Despite knowing that seabird bycatch in fisheries is a real problem for many albatross populations, we have long struggled to know where birds go, where boats fish, and where the two interact in the vast oceans, especially in largely unregulated international waters. Yet, with technological innovations of fine-scale GPS tags deployed on birds and satellite monitoring of vessel traffic we finally have tools to help uncover these data gaps. In this research project we combined these two datasets for albatross and fishing vessels in the North Pacific to understand where and when birds and boats do and don’t overlap, and what drives interaction events.
We are identifying fine-scale albatross-fishing interactions using AIS data processed by Global Fishing Watch (GFW) to identify fishing events (http://globalfishingwatch.org/) and GPS tracking data from adult Laysan, and black-footed albatrosses, and juvenile short-tailed albatrosses provided by our collaborators. Our integrated analysis of fine-scale fishing vessel and albatross movements has identified events in which albatrosses were likely able to detect the presence of fishing vessels and subsequently choose to approach or to ignore vessels. Surprisingly, fishing vessel characteristics, such as vessel type or gear, were not significant contributing factors to albatross choice to approach a vessel; however, local fishing density and vessel length both contributed. These results and more provide critical information needed by environmental managers to best direct their efforts to reduce albatross bycatch while also supporting sustainable and profitable fisheries.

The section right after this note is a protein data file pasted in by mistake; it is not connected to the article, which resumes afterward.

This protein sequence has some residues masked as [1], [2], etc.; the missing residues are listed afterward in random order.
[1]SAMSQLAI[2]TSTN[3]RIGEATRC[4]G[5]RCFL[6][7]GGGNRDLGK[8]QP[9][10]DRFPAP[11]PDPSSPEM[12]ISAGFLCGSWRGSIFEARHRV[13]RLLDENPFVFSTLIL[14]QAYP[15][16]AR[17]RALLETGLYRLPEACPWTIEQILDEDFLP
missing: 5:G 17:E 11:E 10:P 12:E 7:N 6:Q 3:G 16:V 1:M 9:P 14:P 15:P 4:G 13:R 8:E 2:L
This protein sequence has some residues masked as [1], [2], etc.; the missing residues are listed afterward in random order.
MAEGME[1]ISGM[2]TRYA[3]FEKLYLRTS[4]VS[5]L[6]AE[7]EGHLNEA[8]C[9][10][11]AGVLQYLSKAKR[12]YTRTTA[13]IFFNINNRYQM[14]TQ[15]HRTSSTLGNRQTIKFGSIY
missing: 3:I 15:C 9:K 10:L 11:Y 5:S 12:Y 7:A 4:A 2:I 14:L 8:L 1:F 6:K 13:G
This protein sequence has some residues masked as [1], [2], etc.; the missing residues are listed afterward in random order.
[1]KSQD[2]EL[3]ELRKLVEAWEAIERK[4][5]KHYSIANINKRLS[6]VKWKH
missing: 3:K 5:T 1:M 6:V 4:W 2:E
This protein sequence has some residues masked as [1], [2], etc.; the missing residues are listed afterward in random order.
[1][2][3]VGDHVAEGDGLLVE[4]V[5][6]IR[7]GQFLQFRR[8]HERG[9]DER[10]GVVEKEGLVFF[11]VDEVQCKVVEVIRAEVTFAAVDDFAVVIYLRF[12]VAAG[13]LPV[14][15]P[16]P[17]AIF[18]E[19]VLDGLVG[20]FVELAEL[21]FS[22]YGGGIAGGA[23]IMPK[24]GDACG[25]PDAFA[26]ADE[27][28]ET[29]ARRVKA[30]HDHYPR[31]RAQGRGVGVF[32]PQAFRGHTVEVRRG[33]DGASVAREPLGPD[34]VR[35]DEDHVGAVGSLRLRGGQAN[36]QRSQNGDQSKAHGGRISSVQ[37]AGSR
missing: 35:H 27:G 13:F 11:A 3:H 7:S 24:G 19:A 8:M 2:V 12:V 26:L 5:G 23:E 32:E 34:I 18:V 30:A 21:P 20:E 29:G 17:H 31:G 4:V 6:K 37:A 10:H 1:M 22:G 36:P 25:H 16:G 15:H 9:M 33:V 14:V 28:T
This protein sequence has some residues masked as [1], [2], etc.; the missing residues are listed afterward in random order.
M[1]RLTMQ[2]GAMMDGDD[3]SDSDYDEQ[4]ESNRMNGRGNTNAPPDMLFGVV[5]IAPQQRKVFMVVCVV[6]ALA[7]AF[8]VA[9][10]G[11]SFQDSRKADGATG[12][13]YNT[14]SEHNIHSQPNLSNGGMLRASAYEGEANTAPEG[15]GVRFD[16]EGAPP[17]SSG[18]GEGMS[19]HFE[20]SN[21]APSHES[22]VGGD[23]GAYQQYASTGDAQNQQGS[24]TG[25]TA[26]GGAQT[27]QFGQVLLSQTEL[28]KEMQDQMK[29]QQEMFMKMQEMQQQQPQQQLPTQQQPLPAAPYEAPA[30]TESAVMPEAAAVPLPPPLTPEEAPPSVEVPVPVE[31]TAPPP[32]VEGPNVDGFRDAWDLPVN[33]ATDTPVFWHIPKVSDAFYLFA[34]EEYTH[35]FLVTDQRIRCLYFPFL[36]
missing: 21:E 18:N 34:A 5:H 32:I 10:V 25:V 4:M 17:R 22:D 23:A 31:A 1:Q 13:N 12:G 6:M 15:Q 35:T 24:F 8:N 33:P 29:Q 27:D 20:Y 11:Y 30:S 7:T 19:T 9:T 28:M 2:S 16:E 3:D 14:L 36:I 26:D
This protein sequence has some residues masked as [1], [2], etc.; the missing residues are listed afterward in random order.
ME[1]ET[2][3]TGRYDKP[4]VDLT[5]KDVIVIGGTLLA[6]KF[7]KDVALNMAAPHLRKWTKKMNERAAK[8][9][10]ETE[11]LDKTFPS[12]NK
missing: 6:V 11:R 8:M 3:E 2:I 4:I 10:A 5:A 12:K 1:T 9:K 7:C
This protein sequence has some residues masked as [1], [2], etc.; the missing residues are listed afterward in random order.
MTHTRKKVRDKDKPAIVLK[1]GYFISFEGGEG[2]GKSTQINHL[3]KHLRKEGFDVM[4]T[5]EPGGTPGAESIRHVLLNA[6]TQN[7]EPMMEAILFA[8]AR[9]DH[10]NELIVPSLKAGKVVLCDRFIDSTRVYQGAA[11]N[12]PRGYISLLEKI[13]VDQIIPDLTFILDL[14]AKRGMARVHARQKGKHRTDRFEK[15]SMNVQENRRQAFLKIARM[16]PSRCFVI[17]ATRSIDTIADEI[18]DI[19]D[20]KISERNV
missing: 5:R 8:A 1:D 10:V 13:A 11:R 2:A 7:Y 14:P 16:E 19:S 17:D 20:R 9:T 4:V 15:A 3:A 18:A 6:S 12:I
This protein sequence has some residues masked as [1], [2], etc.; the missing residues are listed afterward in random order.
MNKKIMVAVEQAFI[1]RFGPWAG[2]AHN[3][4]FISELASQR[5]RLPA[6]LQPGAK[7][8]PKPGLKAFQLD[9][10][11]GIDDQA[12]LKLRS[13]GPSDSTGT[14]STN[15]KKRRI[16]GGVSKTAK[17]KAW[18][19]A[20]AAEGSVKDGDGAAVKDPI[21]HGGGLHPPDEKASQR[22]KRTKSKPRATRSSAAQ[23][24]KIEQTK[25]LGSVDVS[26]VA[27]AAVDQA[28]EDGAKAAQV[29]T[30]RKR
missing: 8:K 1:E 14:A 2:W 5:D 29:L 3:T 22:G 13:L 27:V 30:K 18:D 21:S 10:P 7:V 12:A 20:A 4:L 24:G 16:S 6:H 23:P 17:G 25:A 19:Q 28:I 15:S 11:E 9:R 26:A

Overall, our analytical methods to assess the overlap between GPS tracks of albatross and fishing vessel movement data acquired from GFW indicates that (1) it is feasible to identify interactions events between seabirds and fishing vessels at a very fine-scale, including on the high-seas and outside US EEZ waters, and (2) it is possible to describe the potential drivers of fine-scale interaction events between seabirds and fishing vessels. We have demonstrated that GFW data and our methods are useful to better understand marine megafauna fine-scale interactions with fishing vessels. We are confident that our approach can be applied to other marine species, areas, and times of suspected bycatch conflicts to inform management efforts.
High-seas fisheries are often considered the wild-west: out of sight and out of control. How, when and where albatrosses interact with fishing vessels in these regions is unknown, leaving a significant knowledge gap regarding their bycatch risk.